Elderly people who get little sleep each night may be at increased risk of dementia and premature death, according to a new study.
Researchers say that among 2,600 older Americans, those who are considered “short sleeps” (who can only sleep within five hours at night) will develop dementia or die in the next five years. I found it likely.
Their risk was usually twice that of older people who received the recommended 7-8 hour shut eye.
This study, recently published in the journal Aging, is not the first study to link disastrous health consequences, including sleep deprivation and dementia.
But according to Rebecca Robins, a researcher in the sleep and circadian rhythm department at Brigham and Women’s Hospital in Boston, the study points to a particularly troublesome criminal.
“Since we looked at a series of sleep characteristics, could we ask what was most important?” Robins said. “The clear answer was a short sleep.”
Among these study participants, it was more important than self-assessed sleep quality, or whether they took a long time to fall asleep at night, or whether they felt moody during the day or took a nap. Whether you tend to need.
The study found that short sleep also seemed to be more important than snoring. Chronic snoring is a sign of sleep apnea and is associated with both heart disease and dementia.
Still, findings do not prove that short sleep itself can cause dementia or help shave for years from people’s lives.
“In some cases, sleep deprivation may not be the cause, but may actually be an early sign of dementia,” said Dr. Sabra Abbott, an assistant professor of sleep medicine neurology at Northwestern University’s Fineberg School of Medicine in Chicago. There is. “
Abbott, who was not involved in the study, said sleep could be interrupted for multiple reasons early in the dementia process.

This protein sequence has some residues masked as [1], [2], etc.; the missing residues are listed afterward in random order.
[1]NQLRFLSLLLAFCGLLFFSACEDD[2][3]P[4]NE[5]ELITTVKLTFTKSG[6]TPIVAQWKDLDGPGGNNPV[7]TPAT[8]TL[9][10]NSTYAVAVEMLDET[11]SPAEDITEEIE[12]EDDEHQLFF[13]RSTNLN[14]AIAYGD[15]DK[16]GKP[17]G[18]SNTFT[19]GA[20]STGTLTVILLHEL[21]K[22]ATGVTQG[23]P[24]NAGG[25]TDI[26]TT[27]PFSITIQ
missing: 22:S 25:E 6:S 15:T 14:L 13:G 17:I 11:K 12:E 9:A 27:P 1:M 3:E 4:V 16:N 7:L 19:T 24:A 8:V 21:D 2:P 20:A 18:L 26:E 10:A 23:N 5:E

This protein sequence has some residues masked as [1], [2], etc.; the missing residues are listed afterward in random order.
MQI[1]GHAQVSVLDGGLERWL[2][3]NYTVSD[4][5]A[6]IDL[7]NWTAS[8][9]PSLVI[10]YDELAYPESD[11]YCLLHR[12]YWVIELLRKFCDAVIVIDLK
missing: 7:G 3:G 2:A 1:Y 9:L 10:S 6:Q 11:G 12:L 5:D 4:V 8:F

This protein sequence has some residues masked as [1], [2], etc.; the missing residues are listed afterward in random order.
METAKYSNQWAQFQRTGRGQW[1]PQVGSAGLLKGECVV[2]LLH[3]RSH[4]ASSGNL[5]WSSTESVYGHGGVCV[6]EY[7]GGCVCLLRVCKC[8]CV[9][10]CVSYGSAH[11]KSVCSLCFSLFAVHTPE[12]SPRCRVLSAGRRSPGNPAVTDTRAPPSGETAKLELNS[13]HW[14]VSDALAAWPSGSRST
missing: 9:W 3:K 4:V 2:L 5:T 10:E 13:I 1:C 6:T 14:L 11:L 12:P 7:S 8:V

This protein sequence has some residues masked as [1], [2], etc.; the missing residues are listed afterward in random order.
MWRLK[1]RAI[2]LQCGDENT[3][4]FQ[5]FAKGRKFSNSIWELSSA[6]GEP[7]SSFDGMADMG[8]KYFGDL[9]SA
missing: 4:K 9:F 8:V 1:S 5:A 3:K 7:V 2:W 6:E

As an example, she pointed to a structure in the brain called the suprachiasmatic nucleus (SN). It helps regulate sleep timing and the production of the sleep hormone melatonin. SN can begin to degenerate in the early stages of dementia.
Robins also pointed out that dementia can cause sleep problems, and she and her colleagues tried to explain it. They ruled out older people who already had dementia at the beginning of the study and statistically described other health conditions that participants had, such as heart disease, diabetes, hypertension, and symptoms of depression. did.
They found that short sleep was still associated with a two-fold increased risk of dying or developing dementia during the study period.
The results are based on 2,610 Americans over the age of 65 who participated in a nationally representative health survey. More than half reported getting 7-8 hours of sleep each night. About 4% said it was within 5 hours.
Over the next five years, 321 study participants screened positively for dementia.
There was no evidence that long sleep (at least 9 hours per night) was associated with an increased risk of dementia and death. When researchers explained their chronic health, it seemed to explain something to do with it.
Robins said there was reason to believe that lack of sleep could damage the brain. Animal studies have shown that good sleep may be important for the brain to get rid of abnormal proteins associated with Alzheimer’s disease.
“There is certainly reason to suspect that lack of sleep may exacerbate dementia in sensitive people,” Abbott said.
But in general, she said, it’s difficult to know if sleep deprivation causes or is part of the symptoms of brain disease.
That question remains, but Robins said it was wise to work for a healthy sleep habit. She made some suggestions:
- Keep your TV or device away from your bedroom. “Let the bedroom lie down and sleep alone.”
- Avoid looking at bright screens near bedtime. The blue light can upset the body’s natural circadian rhythm.
- Get plenty of sunlight during the day to support its natural rhythm. “Fresh air and sunlight are like natural medicine,” Robins said. If you can’t get out, she said sitting by the window can help.
Abbott agreed that sleep deprivation needs to be addressed. But she added, “Remember that the solution may not be as simple as trying to increase sleep.”
She advised people with chronic sleep dissatisfaction to undergo a medical evaluation as there may be curable underlying causes such as sleep apnea.